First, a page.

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How to Have Difficult Conversations at Work

Two office workers having a conversation

It's a fact of life that employers must occasionally have uncomfortable conversations with their employees.

Few managers enjoy this part of their job, but whether you're telling someone to work harder or reprimanding them for their behaviour towards a colleague, such discussions are very important if you want to cultivate a productive and harmonious work environment.

In this blog, we'll share some do's and dont's to help you navigate these difficult conversations and hopefully make them a little less awkward for everyone involved.

What to do

When it comes to having awkward one-to-one chats with your employees, there are certain things that you should always keep in mind. Here are some rules to follow next time you're initiating a potentially thorny conversation at work:

  • Before you begin, think carefully about what you want to say and how you're going to say it. Using the wrong words or the wrong tone may end up making the problem even worse.
  • Try your best to be part of the solution. This will show your employee that you want a positive outcome for everyone and are willing to make the effort and meet them halfway.
  • Show empathy where possible. Bear in mind that your employee may see things differently to you, and even if you're the boss, it helps to show that you understand their point of view.
  • At the end of the conversation, make sure you and your employee are on the same page to avoid any confusion about the next steps.


What NOT to do

  • Don't be overly formal. It's good to be professional, but go too far and this will make the other person feel even more uncomfortable.
  • Never leap headlong into a potentially sensitive conversation without thinking about what you want to say first.
  • Avoid using emotional language and focusing too much on your own feelings. Try not to make the conversation about you; instead, focus on the problem at hand.
  • Don't let the discussion turn into a lecture. If you're the only person talking, something's gone wrong - this should be a two-way conversation where both parties communicate in order to agree on a solution.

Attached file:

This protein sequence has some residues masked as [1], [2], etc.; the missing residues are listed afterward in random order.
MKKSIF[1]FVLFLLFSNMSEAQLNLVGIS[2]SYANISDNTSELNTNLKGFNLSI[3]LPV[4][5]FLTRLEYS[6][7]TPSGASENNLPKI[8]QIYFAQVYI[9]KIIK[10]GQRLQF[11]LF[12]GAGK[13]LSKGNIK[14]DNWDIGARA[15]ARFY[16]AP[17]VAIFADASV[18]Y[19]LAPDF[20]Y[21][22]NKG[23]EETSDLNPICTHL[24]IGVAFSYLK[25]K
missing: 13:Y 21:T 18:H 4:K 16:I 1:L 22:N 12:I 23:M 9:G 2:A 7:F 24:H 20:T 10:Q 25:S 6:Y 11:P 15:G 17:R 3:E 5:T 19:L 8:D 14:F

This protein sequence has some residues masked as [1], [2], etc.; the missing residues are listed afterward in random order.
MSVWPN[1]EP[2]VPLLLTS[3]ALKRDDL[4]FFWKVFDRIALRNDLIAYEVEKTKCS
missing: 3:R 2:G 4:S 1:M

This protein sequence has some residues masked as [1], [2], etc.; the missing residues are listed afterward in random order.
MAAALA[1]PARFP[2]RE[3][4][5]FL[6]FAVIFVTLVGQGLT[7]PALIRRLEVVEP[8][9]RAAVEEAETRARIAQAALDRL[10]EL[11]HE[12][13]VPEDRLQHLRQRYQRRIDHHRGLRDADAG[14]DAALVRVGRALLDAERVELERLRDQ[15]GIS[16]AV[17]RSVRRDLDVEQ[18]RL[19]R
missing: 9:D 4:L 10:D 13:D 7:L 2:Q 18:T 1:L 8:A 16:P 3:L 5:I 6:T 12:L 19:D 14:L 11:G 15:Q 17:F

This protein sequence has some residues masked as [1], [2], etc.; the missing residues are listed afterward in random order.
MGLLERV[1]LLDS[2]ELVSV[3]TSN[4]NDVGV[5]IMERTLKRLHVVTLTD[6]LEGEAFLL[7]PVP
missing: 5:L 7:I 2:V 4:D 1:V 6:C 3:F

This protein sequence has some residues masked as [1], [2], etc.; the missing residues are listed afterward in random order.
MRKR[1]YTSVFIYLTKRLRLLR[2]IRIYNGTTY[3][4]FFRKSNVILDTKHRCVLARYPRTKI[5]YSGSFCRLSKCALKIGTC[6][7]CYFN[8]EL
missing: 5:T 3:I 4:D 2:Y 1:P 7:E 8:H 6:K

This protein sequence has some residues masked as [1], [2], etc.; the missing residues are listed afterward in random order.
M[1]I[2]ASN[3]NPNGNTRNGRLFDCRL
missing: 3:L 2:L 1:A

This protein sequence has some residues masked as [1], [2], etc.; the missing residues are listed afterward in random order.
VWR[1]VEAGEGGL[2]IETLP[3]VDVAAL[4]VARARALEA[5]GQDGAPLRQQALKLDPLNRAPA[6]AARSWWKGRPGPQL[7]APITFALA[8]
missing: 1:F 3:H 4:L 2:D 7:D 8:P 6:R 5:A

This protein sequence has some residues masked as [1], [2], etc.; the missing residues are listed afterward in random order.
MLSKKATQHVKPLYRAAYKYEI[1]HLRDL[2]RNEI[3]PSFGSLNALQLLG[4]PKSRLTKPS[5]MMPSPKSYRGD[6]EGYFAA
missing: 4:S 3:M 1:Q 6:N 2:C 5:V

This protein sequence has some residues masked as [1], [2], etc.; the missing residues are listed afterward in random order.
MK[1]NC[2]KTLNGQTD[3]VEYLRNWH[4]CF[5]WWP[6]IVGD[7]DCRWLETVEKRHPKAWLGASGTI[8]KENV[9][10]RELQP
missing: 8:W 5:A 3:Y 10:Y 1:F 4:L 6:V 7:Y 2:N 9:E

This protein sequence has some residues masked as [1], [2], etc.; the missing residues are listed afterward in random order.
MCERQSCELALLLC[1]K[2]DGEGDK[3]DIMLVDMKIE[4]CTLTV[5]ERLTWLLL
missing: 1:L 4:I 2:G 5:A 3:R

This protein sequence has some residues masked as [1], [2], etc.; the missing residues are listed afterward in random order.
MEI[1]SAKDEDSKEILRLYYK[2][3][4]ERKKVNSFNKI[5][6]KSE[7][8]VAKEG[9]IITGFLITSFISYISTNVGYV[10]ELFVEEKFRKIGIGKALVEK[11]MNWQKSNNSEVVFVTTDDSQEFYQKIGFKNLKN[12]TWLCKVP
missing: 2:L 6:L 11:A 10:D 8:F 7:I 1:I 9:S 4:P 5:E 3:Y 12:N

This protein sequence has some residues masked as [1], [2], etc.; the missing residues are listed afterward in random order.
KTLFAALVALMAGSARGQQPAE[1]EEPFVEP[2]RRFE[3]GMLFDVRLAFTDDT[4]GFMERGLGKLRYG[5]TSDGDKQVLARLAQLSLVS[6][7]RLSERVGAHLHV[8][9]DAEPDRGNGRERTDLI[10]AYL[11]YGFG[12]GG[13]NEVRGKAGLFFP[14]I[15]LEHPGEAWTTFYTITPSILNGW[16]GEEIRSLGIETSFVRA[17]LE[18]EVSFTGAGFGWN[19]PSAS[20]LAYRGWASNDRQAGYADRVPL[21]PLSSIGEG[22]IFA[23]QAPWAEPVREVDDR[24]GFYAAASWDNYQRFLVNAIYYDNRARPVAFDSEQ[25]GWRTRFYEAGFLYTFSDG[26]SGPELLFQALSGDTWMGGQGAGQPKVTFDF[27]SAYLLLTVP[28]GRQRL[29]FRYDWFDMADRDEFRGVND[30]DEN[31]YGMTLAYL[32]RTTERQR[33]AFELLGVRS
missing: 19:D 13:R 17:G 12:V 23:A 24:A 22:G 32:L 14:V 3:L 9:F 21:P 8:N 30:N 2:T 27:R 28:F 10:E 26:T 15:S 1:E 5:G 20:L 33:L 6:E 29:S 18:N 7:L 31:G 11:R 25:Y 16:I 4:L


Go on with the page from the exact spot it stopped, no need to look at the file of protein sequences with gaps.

Tips for more productive workplace conversations

Now that we've got the do's and the dont's out of the way, here are a few extra tips to make those difficult workplace conversations a little easier.


1. Create an open environment

When you sit down for a difficult conversation with one of your workers, try to create an environment where both parties can be open and honest without any repercussions.

When one or both parties enter the conversation with a negative attitude, it can hinder your chances of reaching a positive outcome. Begin the conversation with positive intentions, whether that means coming up with an action plan or resolving a conflict.


2. Focus on facts, not emotions

In the do's list above, we mentioned that you should always think about what you say before you say it. Planning the specific things that you want to bring up will always make the talk go easier, even if you don't always get the answers you'd hope for.

When planning what to say, be sure to build your points around hard facts. Without them, you risk allowing the conversation to go off on a tangent rather than staying grounded and focused on the problems at hand.

Think about the following:

  • What occurred to warrant this conversation in the first place?
  • What impact did that incident have?
  • What behaviours need to be changed to rectify the problem?
  • What will happen if nothing changes?

Having the answers to these questions will allow you to focus on objective facts rather than your subjective feelings about the situation.


3. End the conversation with a solution

At the end of any difficult workplace conversation, you should always aim to establish some positive 'next steps' so that you and your employee are both clear about what's expected.

You may already have some actions in mind going into the meeting, but it is always important to discuss these and come to a mutual agreement if possible.

When conducting difficult conversations with employees, thoughtful managers tend to get better results than vindictive bosses who just want to deliver a telling-off. When your staff see you implementing meaningful changes, they'll be more likely to follow your good example.


Further Reading

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